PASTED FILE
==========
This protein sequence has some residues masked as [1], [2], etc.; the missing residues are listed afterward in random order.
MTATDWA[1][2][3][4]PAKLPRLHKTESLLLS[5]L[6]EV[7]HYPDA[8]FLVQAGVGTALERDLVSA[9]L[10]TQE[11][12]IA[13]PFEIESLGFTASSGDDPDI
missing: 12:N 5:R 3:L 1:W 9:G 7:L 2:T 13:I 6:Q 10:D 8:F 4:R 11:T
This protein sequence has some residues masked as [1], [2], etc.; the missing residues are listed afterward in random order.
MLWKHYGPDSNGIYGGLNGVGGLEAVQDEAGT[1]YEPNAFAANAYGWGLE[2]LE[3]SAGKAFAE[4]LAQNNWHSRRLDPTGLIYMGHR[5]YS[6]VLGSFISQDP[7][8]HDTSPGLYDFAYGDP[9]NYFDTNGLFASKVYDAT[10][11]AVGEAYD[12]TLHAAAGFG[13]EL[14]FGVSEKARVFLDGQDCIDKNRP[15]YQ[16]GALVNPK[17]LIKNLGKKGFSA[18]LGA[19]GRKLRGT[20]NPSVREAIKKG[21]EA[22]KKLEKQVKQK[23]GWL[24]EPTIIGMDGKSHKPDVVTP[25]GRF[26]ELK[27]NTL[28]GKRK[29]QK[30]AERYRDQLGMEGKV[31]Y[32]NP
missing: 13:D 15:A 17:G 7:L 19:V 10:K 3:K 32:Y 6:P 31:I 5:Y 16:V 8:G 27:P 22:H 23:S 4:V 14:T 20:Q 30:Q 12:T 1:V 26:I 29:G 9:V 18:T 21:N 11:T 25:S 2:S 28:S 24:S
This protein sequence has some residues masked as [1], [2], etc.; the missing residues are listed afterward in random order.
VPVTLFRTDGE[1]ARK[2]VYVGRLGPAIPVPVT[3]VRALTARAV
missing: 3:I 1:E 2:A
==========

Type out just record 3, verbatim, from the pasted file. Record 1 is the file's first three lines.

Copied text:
This protein sequence has some residues masked as [1], [2], etc.; the missing residues are listed afterward in random order.
VPVTLFRTDGE[1]ARK[2]VYVGRLGPAIPVPVT[3]VRALTARAV
missing: 3:I 1:E 2:A